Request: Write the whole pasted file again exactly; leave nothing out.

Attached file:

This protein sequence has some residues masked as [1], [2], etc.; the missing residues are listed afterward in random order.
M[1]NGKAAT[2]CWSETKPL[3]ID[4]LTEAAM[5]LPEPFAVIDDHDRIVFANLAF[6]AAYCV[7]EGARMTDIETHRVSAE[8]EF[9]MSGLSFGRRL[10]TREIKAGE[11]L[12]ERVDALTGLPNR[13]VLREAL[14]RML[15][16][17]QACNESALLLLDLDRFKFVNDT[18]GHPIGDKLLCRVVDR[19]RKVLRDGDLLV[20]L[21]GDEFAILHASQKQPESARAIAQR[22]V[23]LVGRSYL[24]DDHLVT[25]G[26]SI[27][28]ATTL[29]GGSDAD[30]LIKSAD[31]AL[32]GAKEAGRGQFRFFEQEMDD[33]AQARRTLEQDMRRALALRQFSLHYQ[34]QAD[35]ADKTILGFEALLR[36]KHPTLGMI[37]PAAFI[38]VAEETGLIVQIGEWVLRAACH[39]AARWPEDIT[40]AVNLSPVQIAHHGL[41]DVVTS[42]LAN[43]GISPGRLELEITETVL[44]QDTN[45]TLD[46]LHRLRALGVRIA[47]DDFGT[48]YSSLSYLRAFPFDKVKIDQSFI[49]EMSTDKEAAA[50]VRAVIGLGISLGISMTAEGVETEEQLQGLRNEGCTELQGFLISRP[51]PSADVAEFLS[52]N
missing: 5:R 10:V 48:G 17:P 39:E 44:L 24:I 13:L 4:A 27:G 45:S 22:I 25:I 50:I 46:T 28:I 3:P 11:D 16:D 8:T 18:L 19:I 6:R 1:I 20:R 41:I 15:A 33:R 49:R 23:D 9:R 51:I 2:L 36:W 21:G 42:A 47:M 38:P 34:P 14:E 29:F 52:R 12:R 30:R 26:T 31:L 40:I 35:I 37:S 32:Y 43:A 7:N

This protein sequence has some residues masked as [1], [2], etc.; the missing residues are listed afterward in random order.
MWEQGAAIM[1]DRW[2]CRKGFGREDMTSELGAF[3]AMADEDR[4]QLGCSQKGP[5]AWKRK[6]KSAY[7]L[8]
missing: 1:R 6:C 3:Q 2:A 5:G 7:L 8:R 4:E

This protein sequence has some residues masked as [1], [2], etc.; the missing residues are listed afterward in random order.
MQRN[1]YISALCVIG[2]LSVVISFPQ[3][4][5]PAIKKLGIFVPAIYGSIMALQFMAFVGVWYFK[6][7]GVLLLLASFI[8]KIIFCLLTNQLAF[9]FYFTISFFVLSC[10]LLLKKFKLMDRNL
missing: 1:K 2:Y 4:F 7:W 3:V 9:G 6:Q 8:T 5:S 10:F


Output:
This protein sequence has some residues masked as [1], [2], etc.; the missing residues are listed afterward in random order.
M[1]NGKAAT[2]CWSETKPL[3]ID[4]LTEAAM[5]LPEPFAVIDDHDRIVFANLAF[6]AAYCV[7]EGARMTDIETHRVSAE[8]EF[9]MSGLSFGRRL[10]TREIKAGE[11]L[12]ERVDALTGLPNR[13]VLREAL[14]RML[15][16][17]QACNESALLLLDLDRFKFVNDT[18]GHPIGDKLLCRVVDR[19]RKVLRDGDLLV[20]L[21]GDEFAILHASQKQPESARAIAQR[22]V[23]LVGRSYL[24]DDHLVT[25]G[26]SI[27][28]ATTL[29]GGSDAD[30]LIKSAD[31]AL[32]GAKEAGRGQFRFFEQEMDD[33]AQARRTLEQDMRRALALRQFSLHYQ[34]QAD[35]ADKTILGFEALLR[36]KHPTLGMI[37]PAAFI[38]VAEETGLIVQIGEWVLRAACH[39]AARWPEDIT[40]AVNLSPVQIAHHGL[41]DVVTS[42]LAN[43]GISPGRLELEITETVL[44]QDTN[45]TLD[46]LHRLRALGVRIA[47]DDFGT[48]YSSLSYLRAFPFDKVKIDQSFI[49]EMSTDKEAAA[50]VRAVIGLGISLGISMTAEGVETEEQLQGLRNEGCTELQGFLISRP[51]PSADVAEFLS[52]N
missing: 5:R 10:V 48:G 17:P 39:E 44:L 24:I 13:L 4:A 27:G 45:S 22:I 25:I 50:I 46:T 28:I 3:P 11:D 16:D 8:T 18:L 19:I 6:R 1:I 20:R 41:I 15:A 33:R 49:R 23:D 9:R 51:I 2:L 36:W 21:G 42:A 47:M 38:P 34:P 14:E 29:F 52:R 12:R 30:R 26:T 31:L 40:I 35:I 37:S 32:Y 43:A 7:N

This protein sequence has some residues masked as [1], [2], etc.; the missing residues are listed afterward in random order.
MWEQGAAIM[1]DRW[2]CRKGFGREDMTSELGAF[3]AMADEDR[4]QLGCSQKGP[5]AWKRK[6]KSAY[7]L[8]
missing: 1:R 6:C 3:Q 2:A 5:G 7:L 8:R 4:E

This protein sequence has some residues masked as [1], [2], etc.; the missing residues are listed afterward in random order.
MQRN[1]YISALCVIG[2]LSVVISFPQ[3][4][5]PAIKKLGIFVPAIYGSIMALQFMAFVGVWYFK[6][7]GVLLLLASFI[8]KIIFCLLTNQLAF[9]FYFTISFFVLSC[10]LLLKKFKLMDRNL
missing: 1:K 2:Y 4:F 7:W 3:V 9:G 6:Q 8:T 5:S 10:F